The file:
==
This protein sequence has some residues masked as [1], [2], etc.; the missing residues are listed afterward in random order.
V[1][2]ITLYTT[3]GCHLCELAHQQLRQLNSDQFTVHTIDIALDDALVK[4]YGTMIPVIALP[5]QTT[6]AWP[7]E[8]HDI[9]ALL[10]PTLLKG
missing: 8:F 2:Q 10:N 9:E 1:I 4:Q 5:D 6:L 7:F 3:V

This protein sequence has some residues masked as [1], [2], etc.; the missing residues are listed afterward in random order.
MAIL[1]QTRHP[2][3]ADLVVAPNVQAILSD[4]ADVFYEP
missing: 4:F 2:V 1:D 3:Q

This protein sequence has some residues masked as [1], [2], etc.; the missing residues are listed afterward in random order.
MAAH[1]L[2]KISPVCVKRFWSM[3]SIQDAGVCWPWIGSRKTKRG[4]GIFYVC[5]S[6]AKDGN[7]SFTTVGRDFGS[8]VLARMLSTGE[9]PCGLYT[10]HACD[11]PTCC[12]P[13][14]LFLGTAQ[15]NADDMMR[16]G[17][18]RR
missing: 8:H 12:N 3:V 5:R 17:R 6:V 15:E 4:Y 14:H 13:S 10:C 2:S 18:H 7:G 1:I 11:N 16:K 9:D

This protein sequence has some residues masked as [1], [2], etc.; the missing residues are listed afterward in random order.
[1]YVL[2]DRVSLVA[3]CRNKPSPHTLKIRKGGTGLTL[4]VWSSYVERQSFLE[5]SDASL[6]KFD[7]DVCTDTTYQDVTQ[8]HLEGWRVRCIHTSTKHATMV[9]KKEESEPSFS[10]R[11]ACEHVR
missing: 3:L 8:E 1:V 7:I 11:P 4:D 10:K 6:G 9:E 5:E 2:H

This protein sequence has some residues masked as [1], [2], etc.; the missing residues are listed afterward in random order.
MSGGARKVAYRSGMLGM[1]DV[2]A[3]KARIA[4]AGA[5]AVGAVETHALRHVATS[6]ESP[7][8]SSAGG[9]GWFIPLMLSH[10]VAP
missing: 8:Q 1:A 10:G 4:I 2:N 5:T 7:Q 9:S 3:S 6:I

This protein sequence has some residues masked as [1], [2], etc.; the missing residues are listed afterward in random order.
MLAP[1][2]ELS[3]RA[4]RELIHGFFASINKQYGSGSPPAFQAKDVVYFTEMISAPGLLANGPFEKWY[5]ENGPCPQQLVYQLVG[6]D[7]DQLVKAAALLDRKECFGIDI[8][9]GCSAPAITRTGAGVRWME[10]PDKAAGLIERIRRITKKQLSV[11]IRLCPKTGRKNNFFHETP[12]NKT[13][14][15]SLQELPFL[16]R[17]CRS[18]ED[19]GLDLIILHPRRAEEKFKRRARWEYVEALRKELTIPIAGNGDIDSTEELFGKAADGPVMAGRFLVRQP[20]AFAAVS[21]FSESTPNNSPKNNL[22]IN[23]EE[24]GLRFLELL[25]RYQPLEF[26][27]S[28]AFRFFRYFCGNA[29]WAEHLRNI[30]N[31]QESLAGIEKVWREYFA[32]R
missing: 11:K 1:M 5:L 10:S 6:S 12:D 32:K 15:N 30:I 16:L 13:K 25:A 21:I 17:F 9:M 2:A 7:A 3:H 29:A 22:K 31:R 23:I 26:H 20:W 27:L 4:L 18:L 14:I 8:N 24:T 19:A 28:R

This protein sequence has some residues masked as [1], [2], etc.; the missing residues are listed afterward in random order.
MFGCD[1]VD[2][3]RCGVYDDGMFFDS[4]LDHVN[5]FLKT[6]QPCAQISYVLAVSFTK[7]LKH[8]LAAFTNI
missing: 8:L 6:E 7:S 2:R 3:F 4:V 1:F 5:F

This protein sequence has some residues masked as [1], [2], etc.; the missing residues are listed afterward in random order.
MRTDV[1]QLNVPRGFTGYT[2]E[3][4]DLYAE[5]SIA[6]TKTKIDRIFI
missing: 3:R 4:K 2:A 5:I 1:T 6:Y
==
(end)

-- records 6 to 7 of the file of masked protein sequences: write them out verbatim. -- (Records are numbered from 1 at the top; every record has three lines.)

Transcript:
This protein sequence has some residues masked as [1], [2], etc.; the missing residues are listed afterward in random order.
MLAP[1][2]ELS[3]RA[4]RELIHGFFASINKQYGSGSPPAFQAKDVVYFTEMISAPGLLANGPFEKWY[5]ENGPCPQQLVYQLVG[6]D[7]DQLVKAAALLDRKECFGIDI[8][9]GCSAPAITRTGAGVRWME[10]PDKAAGLIERIRRITKKQLSV[11]IRLCPKTGRKNNFFHETP[12]NKT[13][14][15]SLQELPFL[16]R[17]CRS[18]ED[19]GLDLIILHPRRAEEKFKRRARWEYVEALRKELTIPIAGNGDIDSTEELFGKAADGPVMAGRFLVRQP[20]AFAAVS[21]FSESTPNNSPKNNL[22]IN[23]EE[24]GLRFLELL[25]RYQPLEF[26][27]S[28]AFRFFRYFCGNA[29]WAEHLRNI[30]N[31]QESLAGIEKVWREYFA[32]R
missing: 11:K 1:M 5:L 10:S 6:S 12:D 32:K 15:N 30:I 16:L 13:K 25:A 21:I 17:F 9:M 2:A 7:A 3:H 29:A 22:K 31:R 23:I 26:H 20:W 27:L 4:L 18:L 14:I 8:N 24:T 19:A 28:R

This protein sequence has some residues masked as [1], [2], etc.; the missing residues are listed afterward in random order.
MFGCD[1]VD[2][3]RCGVYDDGMFFDS[4]LDHVN[5]FLKT[6]QPCAQISYVLAVSFTK[7]LKH[8]LAAFTNI
missing: 8:L 6:E 7:S 2:R 3:F 4:V 1:F 5:F